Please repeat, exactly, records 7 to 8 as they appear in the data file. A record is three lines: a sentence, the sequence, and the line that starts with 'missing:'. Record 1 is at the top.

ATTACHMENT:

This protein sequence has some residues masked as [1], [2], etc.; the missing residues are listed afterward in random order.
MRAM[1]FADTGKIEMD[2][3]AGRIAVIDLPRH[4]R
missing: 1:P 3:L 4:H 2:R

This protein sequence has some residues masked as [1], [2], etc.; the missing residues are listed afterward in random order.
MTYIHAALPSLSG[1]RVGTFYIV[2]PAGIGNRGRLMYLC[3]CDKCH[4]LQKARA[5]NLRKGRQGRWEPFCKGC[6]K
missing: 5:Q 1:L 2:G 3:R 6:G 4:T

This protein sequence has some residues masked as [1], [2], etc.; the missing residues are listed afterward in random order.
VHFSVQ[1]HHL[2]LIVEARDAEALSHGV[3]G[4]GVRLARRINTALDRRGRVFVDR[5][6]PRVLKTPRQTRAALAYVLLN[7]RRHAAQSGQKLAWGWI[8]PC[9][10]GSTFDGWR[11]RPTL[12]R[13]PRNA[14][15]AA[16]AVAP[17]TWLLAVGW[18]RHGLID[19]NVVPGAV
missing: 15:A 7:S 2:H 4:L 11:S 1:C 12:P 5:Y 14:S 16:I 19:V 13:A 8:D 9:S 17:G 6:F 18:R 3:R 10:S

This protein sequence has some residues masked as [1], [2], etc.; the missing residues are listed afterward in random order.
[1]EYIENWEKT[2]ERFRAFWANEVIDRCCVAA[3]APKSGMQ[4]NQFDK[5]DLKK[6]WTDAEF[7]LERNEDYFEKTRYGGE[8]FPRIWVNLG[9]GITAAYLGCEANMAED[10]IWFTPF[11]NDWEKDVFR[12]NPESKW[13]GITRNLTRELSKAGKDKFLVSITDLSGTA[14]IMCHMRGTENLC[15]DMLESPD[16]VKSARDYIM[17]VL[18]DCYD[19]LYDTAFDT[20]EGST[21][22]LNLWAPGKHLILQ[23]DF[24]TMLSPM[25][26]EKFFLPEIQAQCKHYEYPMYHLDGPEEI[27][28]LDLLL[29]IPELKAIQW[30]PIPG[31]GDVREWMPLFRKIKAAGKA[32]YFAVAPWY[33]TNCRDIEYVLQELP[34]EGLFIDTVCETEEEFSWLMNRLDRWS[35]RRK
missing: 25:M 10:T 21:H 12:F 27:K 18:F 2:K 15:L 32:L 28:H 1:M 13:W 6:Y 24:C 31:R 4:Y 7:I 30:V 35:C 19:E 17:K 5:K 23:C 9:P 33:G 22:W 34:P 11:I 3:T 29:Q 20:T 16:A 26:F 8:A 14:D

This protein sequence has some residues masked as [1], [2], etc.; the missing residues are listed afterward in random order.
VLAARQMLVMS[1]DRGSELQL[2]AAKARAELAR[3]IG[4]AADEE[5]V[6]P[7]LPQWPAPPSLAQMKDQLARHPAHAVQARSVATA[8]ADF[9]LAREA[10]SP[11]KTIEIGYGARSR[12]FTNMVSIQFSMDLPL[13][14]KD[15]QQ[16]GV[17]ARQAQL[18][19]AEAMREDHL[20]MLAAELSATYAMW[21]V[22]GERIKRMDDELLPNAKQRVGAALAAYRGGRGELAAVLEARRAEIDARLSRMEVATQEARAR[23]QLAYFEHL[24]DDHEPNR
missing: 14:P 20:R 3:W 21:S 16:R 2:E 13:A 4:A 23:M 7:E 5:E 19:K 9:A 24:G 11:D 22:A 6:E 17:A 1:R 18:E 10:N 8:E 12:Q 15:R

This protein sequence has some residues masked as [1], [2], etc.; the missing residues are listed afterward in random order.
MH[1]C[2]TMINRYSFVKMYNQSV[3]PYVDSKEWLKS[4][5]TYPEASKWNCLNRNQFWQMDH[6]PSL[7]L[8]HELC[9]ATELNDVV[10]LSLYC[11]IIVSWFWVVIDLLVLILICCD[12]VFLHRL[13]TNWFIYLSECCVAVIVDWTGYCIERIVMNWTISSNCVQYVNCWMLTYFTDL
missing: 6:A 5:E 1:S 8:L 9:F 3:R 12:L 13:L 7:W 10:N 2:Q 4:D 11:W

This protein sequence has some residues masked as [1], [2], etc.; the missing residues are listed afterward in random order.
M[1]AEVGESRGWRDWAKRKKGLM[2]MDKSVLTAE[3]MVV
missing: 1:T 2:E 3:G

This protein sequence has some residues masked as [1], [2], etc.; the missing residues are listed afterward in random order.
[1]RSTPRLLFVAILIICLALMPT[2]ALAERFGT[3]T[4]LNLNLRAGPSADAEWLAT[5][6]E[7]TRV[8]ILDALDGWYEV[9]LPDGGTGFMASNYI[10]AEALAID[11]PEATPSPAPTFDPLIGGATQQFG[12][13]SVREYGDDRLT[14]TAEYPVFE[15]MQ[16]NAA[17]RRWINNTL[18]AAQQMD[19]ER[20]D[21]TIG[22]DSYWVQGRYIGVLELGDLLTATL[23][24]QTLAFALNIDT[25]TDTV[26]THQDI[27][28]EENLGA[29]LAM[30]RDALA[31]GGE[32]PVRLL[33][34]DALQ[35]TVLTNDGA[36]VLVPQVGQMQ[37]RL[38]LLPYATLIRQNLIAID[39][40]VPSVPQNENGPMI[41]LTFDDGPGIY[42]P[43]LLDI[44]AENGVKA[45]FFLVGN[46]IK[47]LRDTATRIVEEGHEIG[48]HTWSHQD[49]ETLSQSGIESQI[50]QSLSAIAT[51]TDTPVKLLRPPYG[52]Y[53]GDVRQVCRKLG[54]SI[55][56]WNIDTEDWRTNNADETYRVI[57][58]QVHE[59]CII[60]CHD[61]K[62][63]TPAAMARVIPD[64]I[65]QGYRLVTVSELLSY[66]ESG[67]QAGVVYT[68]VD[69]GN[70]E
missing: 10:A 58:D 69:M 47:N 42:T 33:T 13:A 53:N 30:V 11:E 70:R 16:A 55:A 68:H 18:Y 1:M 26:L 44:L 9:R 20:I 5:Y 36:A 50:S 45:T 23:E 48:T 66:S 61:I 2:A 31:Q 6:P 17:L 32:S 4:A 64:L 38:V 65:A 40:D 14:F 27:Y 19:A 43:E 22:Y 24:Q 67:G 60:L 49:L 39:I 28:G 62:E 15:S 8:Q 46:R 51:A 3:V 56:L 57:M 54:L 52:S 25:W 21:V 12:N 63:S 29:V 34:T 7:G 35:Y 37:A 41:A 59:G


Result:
This protein sequence has some residues masked as [1], [2], etc.; the missing residues are listed afterward in random order.
M[1]AEVGESRGWRDWAKRKKGLM[2]MDKSVLTAE[3]MVV
missing: 1:T 2:E 3:G

This protein sequence has some residues masked as [1], [2], etc.; the missing residues are listed afterward in random order.
[1]RSTPRLLFVAILIICLALMPT[2]ALAERFGT[3]T[4]LNLNLRAGPSADAEWLAT[5][6]E[7]TRV[8]ILDALDGWYEV[9]LPDGGTGFMASNYI[10]AEALAID[11]PEATPSPAPTFDPLIGGATQQFG[12][13]SVREYGDDRLT[14]TAEYPVFE[15]MQ[16]NAA[17]RRWINNTL[18]AAQQMD[19]ER[20]D[21]TIG[22]DSYWVQGRYIGVLELGDLLTATL[23][24]QTLAFALNIDT[25]TDTV[26]THQDI[27][28]EENLGA[29]LAM[30]RDALA[31]GGE[32]PVRLL[33][34]DALQ[35]TVLTNDGA[36]VLVPQVGQMQ[37]RL[38]LLPYATLIRQNLIAID[39][40]VPSVPQNENGPMI[41]LTFDDGPGIY[42]P[43]LLDI[44]AENGVKA[45]FFLVGN[46]IK[47]LRDTATRIVEEGHEIG[48]HTWSHQD[49]ETLSQSGIESQI[50]QSLSAIAT[51]TDTPVKLLRPPYG[52]Y[53]GDVRQVCRKLG[54]SI[55][56]WNIDTEDWRTNNADETYRVI[57][58]QVHE[59]CII[60]CHD[61]K[62][63]TPAAMARVIPD[64]I[65]QGYRLVTVSELLSY[66]ESG[67]QAGVVYT[68]VD[69]GN[70]E
missing: 10:A 58:D 69:M 47:N 42:T 33:T 13:A 53:N 30:V 11:E 70:R 16:A 55:A 68:H 18:Y 1:M 26:L 44:L 9:R 20:I 5:Y 36:A 50:S 45:T 23:E 48:T 66:S 61:I 2:A 31:Q 6:P 17:L 32:S 4:A 64:L 38:V 65:A 40:D 14:F 27:Y 19:A 43:E 22:Y 24:Q 67:G 60:L 49:L 39:I 28:G 62:E 15:S 8:Q 46:R 51:A 3:V 56:L 57:M 54:L 52:S 25:W 21:V 12:N 63:S 29:V 34:T 7:G 35:Y 37:A 41:A 59:G